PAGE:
The wealth of material from this non-scientific, opt-in canvassing of experts resulted in seven reports about what trends might emerge in online life between now and 2025. Here are some key takeaways.
We canvassed thousands of experts to ask them to predict the future of privacy in America and found they were divided on whether or not a secure, trusted privacy-rights infrastructure would be in place by 2025.
Will governments and corporations expand current tracking policies? Or will innovators create new ways for individuals to control personal information? Experts are divided on whether a secure and balanced privacy-rights infrastructure will be in place by 2025.
Three-quarters of online Americans know which is bigger, a megabyte or a kilobyte, but only 9% are able to correctly identify the first widely popular graphical web browser. How much do you know about the web and digital technology?
Test your knowledge of technology and the web by taking our short 12-question quiz. Then see how you did in comparison with 1,066 randomly sampled adult internet users asked the same questions.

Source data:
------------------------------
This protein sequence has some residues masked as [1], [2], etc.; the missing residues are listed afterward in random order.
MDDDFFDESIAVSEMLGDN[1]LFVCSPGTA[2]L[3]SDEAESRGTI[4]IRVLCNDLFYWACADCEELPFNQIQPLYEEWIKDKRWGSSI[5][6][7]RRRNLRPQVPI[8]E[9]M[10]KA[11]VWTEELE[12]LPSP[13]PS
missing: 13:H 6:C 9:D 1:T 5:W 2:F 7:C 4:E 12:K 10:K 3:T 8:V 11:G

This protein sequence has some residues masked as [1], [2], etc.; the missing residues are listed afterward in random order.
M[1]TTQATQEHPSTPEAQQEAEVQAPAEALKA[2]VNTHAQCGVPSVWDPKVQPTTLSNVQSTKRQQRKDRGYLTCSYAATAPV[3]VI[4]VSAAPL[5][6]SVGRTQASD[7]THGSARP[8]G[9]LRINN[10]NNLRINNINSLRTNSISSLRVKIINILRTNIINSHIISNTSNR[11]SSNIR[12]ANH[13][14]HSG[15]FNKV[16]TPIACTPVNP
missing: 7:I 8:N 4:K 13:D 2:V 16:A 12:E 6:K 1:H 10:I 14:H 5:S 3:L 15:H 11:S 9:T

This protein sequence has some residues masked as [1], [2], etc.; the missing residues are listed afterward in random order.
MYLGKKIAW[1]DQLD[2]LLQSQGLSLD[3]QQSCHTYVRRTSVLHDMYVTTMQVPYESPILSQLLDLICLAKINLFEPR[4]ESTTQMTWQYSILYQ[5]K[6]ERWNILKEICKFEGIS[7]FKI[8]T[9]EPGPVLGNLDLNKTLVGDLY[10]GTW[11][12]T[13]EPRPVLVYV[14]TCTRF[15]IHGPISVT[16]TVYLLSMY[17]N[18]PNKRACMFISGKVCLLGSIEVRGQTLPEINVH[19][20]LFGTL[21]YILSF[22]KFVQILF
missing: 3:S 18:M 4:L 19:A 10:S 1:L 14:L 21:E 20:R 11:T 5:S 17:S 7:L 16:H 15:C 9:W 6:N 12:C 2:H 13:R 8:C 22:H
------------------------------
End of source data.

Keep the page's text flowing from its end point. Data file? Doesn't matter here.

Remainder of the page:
Experts believe nations, rogue groups, and malicious individuals will step up their assaults on communications networks, targeting institutions, financial services agencies, utilities, and consumers over the next decade.
Experts foresee changes across all aspects of life as digital connectivity advances. They predict hyper-personalized interactions, 3D holograms, immersive virtual reality and a deepening dependency upon machines as we navigate our lives.
Experts anticipate that robotics and artificial intelligence will permeate wide segments of our work and daily lives by 2025, but they are divided on whether these advances will displace more jobs than they create.
Tech experts hope the open structure of the internet will prevail in the coming decade. But they also fear threats to the internet’s connectivity arising from efforts by nations to restrict content, increased surveillance, and commercialization of too much online activity.
In 1982, researchers studying the impact of nascent electronic-information services predicted much of what has since become commonplace.